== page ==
April 10, 2019 has marked a historic point in the timeline of astrophysics – the moment when we first see a Black Hole. The behemoth black hole Messier 87 (M87) is located about 55 million light-years away from Earth in the Virgo constellation. Shaped like an asymmetrical doughnut, this fuzzy image shows that black holes obey Einstein’s 100 year old Theory of Relativity. Building upon Newton’s law of universal gravitation that every mass attracts every other mass in the world, Einstein showed that matter and space-time mutually interact. The general theory of relativity implies the continuous expansion of the universe, the existence of black holes and gravitational waves. If gravity curves space then a massive object could deflect a light beam. One such extraordinary mammoth body of mass is the black hole. Black holes have an enormous mass compressed in a tiny space and have such an intense gravitational force that no matter or radiation, not even light, can escape from inside it. Once anything enters a black hole – it’s gone forever. The boundary of the black hole is called the event horizon.
The success of capturing this image came after years of research and planning and involved more than 200 scientists and strong international cooperation. To observe such a giant black hole millions of light-years away, scientists required a telescope the size of Earth. This was made possible with the use of the Event Horizon Telescope (EHT). This virtual telescope links eight ground based radio telescopes stationed on five continents. On four separate days in one week of April 2017, the ETH observed the area around M87 and collected about 350 terabytes of data per day. Using the concept of event horizon, the scientists that accomplished this feat scanned their data for the bending of light by gravity, a phenomenon known as gravitational lensing. The process from the unabridged data to the one image we see today took almost two years.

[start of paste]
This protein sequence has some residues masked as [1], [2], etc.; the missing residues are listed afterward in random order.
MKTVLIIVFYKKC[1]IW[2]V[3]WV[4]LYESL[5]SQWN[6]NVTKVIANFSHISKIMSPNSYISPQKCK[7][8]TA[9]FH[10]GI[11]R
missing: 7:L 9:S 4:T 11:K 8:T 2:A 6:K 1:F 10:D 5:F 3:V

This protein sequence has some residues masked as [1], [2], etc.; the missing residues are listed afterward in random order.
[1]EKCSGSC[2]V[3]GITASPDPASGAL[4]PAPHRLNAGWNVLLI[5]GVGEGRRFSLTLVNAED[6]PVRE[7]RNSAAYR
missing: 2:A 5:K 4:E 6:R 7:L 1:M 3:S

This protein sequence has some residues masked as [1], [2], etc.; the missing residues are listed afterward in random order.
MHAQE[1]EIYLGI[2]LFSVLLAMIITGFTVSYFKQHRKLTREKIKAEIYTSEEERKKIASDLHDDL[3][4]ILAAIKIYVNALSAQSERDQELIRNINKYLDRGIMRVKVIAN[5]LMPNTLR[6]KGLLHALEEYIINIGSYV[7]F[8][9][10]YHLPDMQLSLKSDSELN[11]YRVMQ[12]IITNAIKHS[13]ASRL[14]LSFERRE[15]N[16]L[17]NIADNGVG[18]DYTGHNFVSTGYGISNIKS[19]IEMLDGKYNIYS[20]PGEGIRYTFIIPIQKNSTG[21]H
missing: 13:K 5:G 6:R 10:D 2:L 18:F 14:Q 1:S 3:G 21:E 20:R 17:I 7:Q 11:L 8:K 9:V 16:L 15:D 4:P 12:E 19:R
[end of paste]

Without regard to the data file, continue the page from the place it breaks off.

This revolutionary discovery was published in a series of six papers in The Astrophysical Journal Letters. “We have taken the first picture of a black hole,” said EHT project director Sheperd S. Doeleman of the Harvard-Smithsonian Center for Astrophysics research institute. “This is an extraordinary scientific feat accomplished by a team of more than 200 researchers.”
The EHT shows that the mass of M87 is 6.5 billion solar masses (sun’s mass) and this black hole has a diameter of about 38 billion kilometers – that is, it is larger than the size of our entire solar system. Also to note, this black hole spins clockwise. The shadow of the black hole is the only current way of forming the image of M87. The image is a ring of light with a dark shadow in the middle.
The next black hole to be captured in a jpeg. will, hopefully and soon, be our very own Sagittarius A* – the massive black hole sitting in the middle of our Milky Way galaxy. Though Sgr A* was a strong contender for being the first black hole to be photographed, the sheer size of M87, about 1,000 times the size of Sgr A*, made M87 a more possible capture. The possibilities are endless and the Event Horizon Telescope may soon see hundreds of black holes.